[Image via Barnes & Noble]
It's been a hundred years since Washington, D.C. received Japan's truly spectacular gift: 3,000 cherry trees. (Hard to imagine D.C. without them, isn't it?) To celebrate this milestone, a highly-prized 30-scroll set of vibrant flora and fauna paintings by 18th-century artist Itō Jakuchū will be on view at the National Gallery of Art from March 30 through April 29, during the National Cherry Blossom Festival. The exhibition, Colorful Realm, marks the first time this set has been seen in its entirety outside of Japan.
Guest curator Yukio Lippit, professor of Japanese art, Harvard University, describes the lush, stylized set as one of the great stand-outs in the history of Japanese art. If you're unable to visit the NGA, a new 240-page, well-illustrated catalogue with specific entries (in English) on each of the 30 scrolls -- along with the latest conservation findings -- will be available, too.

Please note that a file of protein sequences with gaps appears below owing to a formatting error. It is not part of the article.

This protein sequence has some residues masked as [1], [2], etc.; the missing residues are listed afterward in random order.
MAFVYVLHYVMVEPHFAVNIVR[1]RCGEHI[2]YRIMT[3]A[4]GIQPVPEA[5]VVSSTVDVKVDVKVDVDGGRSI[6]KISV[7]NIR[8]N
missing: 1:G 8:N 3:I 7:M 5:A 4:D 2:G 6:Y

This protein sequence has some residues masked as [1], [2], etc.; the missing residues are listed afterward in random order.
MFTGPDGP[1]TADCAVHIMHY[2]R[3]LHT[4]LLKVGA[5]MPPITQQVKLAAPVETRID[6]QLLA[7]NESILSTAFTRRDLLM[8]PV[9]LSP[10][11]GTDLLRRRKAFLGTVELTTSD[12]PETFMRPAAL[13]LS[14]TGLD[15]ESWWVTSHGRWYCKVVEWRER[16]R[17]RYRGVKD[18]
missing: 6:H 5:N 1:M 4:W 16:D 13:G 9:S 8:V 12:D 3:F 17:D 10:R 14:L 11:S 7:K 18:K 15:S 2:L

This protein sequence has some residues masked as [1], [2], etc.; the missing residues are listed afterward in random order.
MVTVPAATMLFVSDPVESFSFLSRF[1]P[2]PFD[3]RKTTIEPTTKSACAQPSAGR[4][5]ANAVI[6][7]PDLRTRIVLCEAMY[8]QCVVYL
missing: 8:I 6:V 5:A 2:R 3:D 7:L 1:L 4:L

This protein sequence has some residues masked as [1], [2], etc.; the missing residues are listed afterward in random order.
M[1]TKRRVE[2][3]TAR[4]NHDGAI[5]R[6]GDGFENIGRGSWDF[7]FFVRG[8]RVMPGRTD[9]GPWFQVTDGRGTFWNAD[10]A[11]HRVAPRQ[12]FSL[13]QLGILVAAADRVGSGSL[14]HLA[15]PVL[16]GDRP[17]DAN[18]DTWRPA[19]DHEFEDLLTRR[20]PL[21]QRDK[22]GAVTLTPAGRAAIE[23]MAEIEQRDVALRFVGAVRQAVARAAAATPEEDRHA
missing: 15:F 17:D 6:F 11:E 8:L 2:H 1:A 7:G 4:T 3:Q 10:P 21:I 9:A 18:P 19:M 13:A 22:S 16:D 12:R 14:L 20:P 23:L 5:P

[Itō Jakuchū, Old Pine Tree and Peacock (J. Rōshō kujaku zu), c. 1759–1761 (Hōreki 9–11), ink and color on silk, with gold, from Colorful Realm of Living Beings (J. Dōshoku sai-e), set of 30 vertical hanging scrolls, c. 1757–1766, Sannomaru Shōzōkan (The Museum of the Imperial Collections), The Imperial Household Agency.]
Of course, when I saw this peacock, I couldn't help thinking of the V & A's Christopher Breward and his discussion of dandies.